SDE vs EBITDA: What's the Difference?
Share this article:
Editor’s note: Lantern by SoFi seeks to provide content that is objective, independent and accurate. Writers are separate from our business operation and do not receive direct compensation from advertisers or partners. Read more about our Editorial Guidelines and How We Make Money.
What is EBITDA?
Interest: This refers to Interest on debt, including loans for small businesses. EBITDA excludes it because the amount of debt a company takes on depends on the financing structure of a company. Different companies have different capital structures and, as a result, widely different interest expenses. To better compare the relative performance of different companies, EBITDA adds interest paid on debt back to net income. Also, if the company is bought, the debt will likely not be included in the sale. Taxes: Taxes vary by region. As a result, companies with similar sales can pay vastly different amounts in taxes (such as those from payroll), which would affect their net income. This can make comparing two companies located in different regions difficult. To eliminate any possible obfuscation from taxes, it’s simply removed. Depreciation: Depreciation is the process of spreading out the cost of a tangible asset over the course of its useful life (the period of time the business expects to be able to use the asset). For many companies, depreciation is a very real cost that cannot be avoided. However, EBITDA adds this non-cash expense back to net income because it depends on the historical investments the company has made, not on its current operating performance. Amortization: Amortization is essentially the same as depreciation. The only difference is that amortization is used for intangible assets, such as patents, licenses, copyrights, and trademarks. Some companies will have more amortization costs than others. IBM, for example, files the most patents of any U.S. based company, and therefore must spend a large sum of money on amortization costs.
How Is EBITDA Calculated?
What Is Seller's Discretionary Earnings (SDE)?
How Is SDE Calculated?
Owner Compensation: Salary and any benefits Discretionary expenses, such as: Home office supplies Travel expenses Professional dues Research Non-recurring expenses, such as: New computer/ technology Legal fees/ expenses Non-business/ personal expenses Vacations Personal phone bill Personal gas Entertainment EBITDA Interest on debts Business taxes Depreciation Amortization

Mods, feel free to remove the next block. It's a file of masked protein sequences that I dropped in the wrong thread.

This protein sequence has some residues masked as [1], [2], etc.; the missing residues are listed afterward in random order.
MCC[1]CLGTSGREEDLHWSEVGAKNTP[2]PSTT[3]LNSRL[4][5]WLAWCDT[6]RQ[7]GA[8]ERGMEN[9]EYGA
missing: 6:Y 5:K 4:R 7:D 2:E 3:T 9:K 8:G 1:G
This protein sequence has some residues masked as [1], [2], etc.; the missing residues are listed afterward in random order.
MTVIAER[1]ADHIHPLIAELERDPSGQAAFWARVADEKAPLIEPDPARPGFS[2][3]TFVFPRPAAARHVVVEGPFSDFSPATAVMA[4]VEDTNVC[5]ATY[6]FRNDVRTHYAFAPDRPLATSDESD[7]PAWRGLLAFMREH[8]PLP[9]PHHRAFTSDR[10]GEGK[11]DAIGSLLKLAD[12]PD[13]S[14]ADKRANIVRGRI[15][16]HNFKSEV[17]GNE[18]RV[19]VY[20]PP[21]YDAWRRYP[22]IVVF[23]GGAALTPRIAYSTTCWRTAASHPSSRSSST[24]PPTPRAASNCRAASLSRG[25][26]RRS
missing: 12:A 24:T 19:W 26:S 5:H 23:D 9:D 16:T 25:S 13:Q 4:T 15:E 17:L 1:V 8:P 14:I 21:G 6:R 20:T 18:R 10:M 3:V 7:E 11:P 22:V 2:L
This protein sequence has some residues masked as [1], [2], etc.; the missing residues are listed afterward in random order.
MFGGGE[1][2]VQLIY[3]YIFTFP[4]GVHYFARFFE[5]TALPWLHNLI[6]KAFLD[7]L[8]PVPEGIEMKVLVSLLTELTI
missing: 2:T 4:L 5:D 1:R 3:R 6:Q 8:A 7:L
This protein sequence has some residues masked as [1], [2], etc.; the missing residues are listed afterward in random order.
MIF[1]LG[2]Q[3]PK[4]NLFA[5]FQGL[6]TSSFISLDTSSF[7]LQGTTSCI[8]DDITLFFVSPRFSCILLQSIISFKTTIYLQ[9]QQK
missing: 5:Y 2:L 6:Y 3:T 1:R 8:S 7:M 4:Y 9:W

SDE vs EBITDA Compared
Both SDE and EBITDA remove the effect of interest, taxes, depreciation and amortization from a company’s net income. Both attempt to standardize earnings by excluding certain items that are variable from one business to another. Either SDE or EBITDA may be used to value companies making between $1 and $1.5 million.
SDE goes a step further than EBITDA by adding back any kind of owner compensation or perks. SDE is used when valuing smaller companies, while EBITDA is more commonly used when valuing large companies. EBITDA allows investors to compare your business against others in the same industry, whereas SDE tells an individual looking to acquire your business how much they would make if they worked full-time in the business.
Pros and Cons of Using SDE
SDE vs EBITDA Example
When to Use EBITDA vs SDE
EBITDA should be used by companies making more than $1.5 million in revenue each year. SDE should be used by companies making $1 million or less. Analysts looking at companies making between $1 million or $1.5 million can use either method.
3 Small Business Loan Tips
Online lenders generally offer fast application reviews and quick access to cash. Conveniently, you can compare small business loans by filling out one application on Lantern by SoFi. If you are launching a new business or your business is young, lenders will consider your personal credit score. Eventually, though, you’ll want to establish your business credit. SBA loans are guaranteed by the U.S. Small Business Administration and typically offer favorable terms. They can also have more complicated applications and requirements than non-SBA business loans.
Frequently Asked Questions
About the Author
Share this article: